Armin Wegner

Armin Wegner – Medic & Human Rights Activist

Armin Theophil Wegner was born on October 16, 1886 in Elberfeld/Rhineland, Germany.  Armin was born into a family with old noble Prussian roots. His father was a civil servant employed by the German Imperial Railroad and his mother was a suffragette and pacifist.

When he was 16, Wegner published his first book of poetry, I have Never Been Older than as a Sixteen-year-old.  Between 1910 and 1912, Wegner attended theater director Max Reinhardt’s acting school in Berlin.  When the Great War began in 1914, he studied law and political science at the Universities of Zurich, Paris, and Berlin, receiving his doctorate in jurisprudence from the University of Breslau.  Shortly before volunteering for military service Wegner began a career as a freelance poet and journalist and was considered by many as one of the most promising pre-expressionist poets.

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When the Great War began Wegner opposed it.  In 1914, Wegner enlisted as an medical orderly to avoid being drafted into an infantry unit.  In the winter of 1914 and 1915 he received the Iron Cross for assisting the wounded under fire.  While he was able to help casualties using his medical training and supplies, Wegner is greatly known for documenting what he saw in the Middle East using his camera in the Spring of 1915 as a member of the German Sanitary Corp.

In the Spring of 1915 the Ottoman government began to fear that invading enemy troops would induce Armenians to join them.  That fear lead the government to deport the Armenian population from its northeastern border regions to the desert regions of the south (today: northern and eastern Syria, northern Saudi Arabia, and Iraq).  Many would succumb to dehydration, starvation, exposure, and disease with many other dying along the way enroute to the desert.  It is considered by many historians the first genocide of the twentieth century killing as many as 1.2-1.5 million.  A genocide that was announced to the world by Armin T. Wegner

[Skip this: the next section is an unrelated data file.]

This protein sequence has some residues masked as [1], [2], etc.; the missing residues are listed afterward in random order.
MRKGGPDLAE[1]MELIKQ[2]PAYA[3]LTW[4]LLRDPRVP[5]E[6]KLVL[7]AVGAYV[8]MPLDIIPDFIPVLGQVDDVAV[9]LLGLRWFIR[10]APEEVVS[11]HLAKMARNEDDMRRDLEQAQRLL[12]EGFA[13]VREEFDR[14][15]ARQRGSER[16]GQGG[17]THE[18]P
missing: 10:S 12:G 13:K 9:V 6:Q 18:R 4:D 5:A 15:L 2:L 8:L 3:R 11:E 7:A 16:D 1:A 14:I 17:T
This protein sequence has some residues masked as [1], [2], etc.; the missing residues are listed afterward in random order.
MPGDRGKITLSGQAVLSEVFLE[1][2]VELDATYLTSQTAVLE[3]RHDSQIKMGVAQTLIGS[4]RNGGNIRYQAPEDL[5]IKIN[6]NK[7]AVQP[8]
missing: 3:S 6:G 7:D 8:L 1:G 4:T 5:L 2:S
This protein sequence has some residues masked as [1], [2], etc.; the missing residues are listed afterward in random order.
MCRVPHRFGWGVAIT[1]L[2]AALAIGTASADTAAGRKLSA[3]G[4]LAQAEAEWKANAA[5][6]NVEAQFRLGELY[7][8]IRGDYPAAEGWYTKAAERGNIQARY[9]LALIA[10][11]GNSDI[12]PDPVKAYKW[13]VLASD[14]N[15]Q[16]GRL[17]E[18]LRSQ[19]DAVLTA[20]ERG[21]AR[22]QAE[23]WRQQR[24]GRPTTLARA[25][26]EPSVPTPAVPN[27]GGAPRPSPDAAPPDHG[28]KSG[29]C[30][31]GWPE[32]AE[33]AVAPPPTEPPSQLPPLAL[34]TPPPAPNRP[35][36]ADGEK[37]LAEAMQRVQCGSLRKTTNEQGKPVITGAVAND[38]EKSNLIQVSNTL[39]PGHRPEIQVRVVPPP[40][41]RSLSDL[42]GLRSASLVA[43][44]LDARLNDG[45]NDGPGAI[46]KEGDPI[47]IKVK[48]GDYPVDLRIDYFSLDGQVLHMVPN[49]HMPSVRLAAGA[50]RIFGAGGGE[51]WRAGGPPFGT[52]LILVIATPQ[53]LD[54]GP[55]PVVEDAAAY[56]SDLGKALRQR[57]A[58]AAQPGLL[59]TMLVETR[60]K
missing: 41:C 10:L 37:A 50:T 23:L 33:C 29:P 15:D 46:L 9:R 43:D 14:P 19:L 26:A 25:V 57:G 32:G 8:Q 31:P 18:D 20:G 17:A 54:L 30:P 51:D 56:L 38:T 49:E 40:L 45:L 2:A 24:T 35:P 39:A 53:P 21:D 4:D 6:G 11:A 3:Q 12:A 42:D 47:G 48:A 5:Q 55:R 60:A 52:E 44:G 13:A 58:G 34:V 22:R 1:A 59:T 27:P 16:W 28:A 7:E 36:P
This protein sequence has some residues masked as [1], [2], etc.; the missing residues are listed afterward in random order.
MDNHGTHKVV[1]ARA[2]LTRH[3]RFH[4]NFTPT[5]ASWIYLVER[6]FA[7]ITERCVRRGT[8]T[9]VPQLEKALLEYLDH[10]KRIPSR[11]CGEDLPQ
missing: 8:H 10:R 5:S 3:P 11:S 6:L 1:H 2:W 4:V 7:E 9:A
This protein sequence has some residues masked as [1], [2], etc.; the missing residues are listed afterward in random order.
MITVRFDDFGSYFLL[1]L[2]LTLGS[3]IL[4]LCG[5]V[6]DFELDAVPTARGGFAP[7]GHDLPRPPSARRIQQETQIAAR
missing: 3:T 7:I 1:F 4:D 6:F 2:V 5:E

1915: Armenian deportees-women, children and elderly men. Woman in foreground is carrying a child in her arms, shielding it from the sun with a shawl; man on left is carrying bedding; no other belongings or food noticeable among effects being carried. All are walking in the sun on an unpaved road with no means of shelter from the elements. Location: Ottoman empire, region Syria
1915: Armenian deportees-women, children and elderly men. Woman in foreground is carrying a child in her arms, shielding it from the sun with a shawl; man on left is carrying bedding; no other belongings or food noticeable among effects being carried. All are walking in the sun on an unpaved road with no means of shelter from the elements. Location: Ottoman empire, region Syria

The German and Turkish authorities were determined to keep this from the public and established strict orders to prevent the spread of news, information, correspondence, and visual evidence of the Armenian deportation camps.  Between July and August of 1915, Wegner used his leave to investigate the rumors about the Armenian massacres that he had learned about from several sources.

During a walk through the refugee camps Wegner witnessed horrendous scenes of dead and emaciated people.  In his diary he wrote: “I just came back from a walk around the camp.  Now, I am writing these lines.  From all sides I was besieged by screaming hunger, death, disease, and despair.  Overall filth and foul smell.  The grievance of a dying woman from a tent.  A mother, noticing the dark purple cuffs of my uniform, a token of sanitary corps, rushed towards me with her arms stretched.  Confusing me with a doctor, she made her last attempt to stick to me.  Miserable me.  I had no bandage, no medication.  It was prohibited to help her anyway”.

His letters to Marga von Bonin a nurse that Wegner became friends with provide very emotional responses to what we had witnessed.   In a letter to her on November 26, 1915